Monday, March 22, 2010


Patrick, Jess and I have been out and about since my last post, checking out some areas that we've missed for supplies. You might think that we are overstocked at this point, and you would be right. We're trying to amass as much food and fresh water as possible, and storing a lot of the extra in neighboring houses, but a lot of our searches are for other things than vittles. 

Construction materials are key. With all of the new folks around here the last week, we are working like mad to get suitable living spaces ready. While there are tons of empty houses around, none of them are very secure. So we work to make them like our home. We started with the houses on either side of ours, after we tore down the fences in between. I am trying to design a roof-to-roof catwalk between them, so keeping a guard on all of them will be easier. 

We are still trying to get in touch with anyone and everyone we know, because we still want to turn this neighborhood into a safe haven. The looters taught us the value of preparedness, so the massive amount of work ahead of us will continue, regardless of whether or not we get new bodies to help us do it. 

The pressure is getting pretty intense. When we are out in town, we see evidence that the group of looters we killed aren't the only ones around. Buildings that were untouched when we burned them out are suddenly tossed and stripped of goods. Other things, many things, and all of them worrying. 

But conflict teaches, and we are all determined students. We might weep and wail after the fact, but at this point I don't think there is much that we won't do to stay alive.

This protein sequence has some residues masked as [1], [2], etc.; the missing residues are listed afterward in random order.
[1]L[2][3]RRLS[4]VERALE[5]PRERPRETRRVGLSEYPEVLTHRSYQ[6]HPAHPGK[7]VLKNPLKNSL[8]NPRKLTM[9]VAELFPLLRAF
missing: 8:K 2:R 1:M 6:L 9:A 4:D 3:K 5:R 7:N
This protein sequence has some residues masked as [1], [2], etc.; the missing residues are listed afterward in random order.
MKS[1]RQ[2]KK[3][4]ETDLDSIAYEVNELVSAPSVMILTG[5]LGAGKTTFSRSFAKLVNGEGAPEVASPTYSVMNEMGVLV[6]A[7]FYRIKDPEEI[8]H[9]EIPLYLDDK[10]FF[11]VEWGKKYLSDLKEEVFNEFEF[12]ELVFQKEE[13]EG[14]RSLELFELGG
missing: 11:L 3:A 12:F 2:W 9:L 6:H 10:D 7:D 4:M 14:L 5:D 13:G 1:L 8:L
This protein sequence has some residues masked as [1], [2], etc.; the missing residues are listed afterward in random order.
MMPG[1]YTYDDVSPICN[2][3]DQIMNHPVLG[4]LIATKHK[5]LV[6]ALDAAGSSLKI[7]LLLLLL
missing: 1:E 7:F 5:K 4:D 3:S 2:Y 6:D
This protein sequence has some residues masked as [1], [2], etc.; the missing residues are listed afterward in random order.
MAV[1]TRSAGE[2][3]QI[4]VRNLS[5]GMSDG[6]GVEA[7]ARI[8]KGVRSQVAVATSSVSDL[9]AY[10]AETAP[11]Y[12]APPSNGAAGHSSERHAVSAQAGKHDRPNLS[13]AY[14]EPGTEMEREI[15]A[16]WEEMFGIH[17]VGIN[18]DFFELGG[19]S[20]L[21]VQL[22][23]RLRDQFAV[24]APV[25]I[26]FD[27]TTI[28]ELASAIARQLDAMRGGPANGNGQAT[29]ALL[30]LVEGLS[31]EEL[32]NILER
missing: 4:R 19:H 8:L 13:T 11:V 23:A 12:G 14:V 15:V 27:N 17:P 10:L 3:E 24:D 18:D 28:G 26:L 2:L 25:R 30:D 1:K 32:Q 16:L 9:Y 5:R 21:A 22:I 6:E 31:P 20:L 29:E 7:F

Of course, the massive effort isn't just aimed at barely-seen survivors. I might not mention them in quite the tones of fear that I once did, but please remember that there are always zombies around. They have a hard time getting into our subdivision in small groups, but we still get herds of them fairly often. We're hoping that covering the front in cars will slow them down, but it remains to be tested. 

So much of our time is spent outside that it's pretty much necessary to keep one person free to watch out for the rest of us who are working, because they do make it up to us in ones and twos fairly often. 

Not a lot of news to speak of. The job of turning my entire block into one huge community continues. Jess tells me that her planting is going well, and that some of the tomatoes she planted have tiny sprouts showing. Pat mentions that our water capture and retention system is working very well, and that we have about a thousand gallons saved up. We're trying to find ways to retain as much as possible. Kentucky has little rain in the summer. 

I think that the hours of backbreaking labor, having to constantly be on guard while out in town among the swarms of zombies, and being forced to think in new and creative ways to safeguard our lives have been pretty key in keeping us from going crazy over killing all those looters. I can't seem to get it out of my head, but at least all of it keeps me from dwelling on it too deeply. 

If only they had been decent people, they might have been a great help here. 

I wonder how many more like them there are? Men and women who, when the thin veneer of civilization i burned away, become monsters by choice and lack of reprisal. We can't be the only decent folk around. 

But it feels like it, if you can call us decent. 

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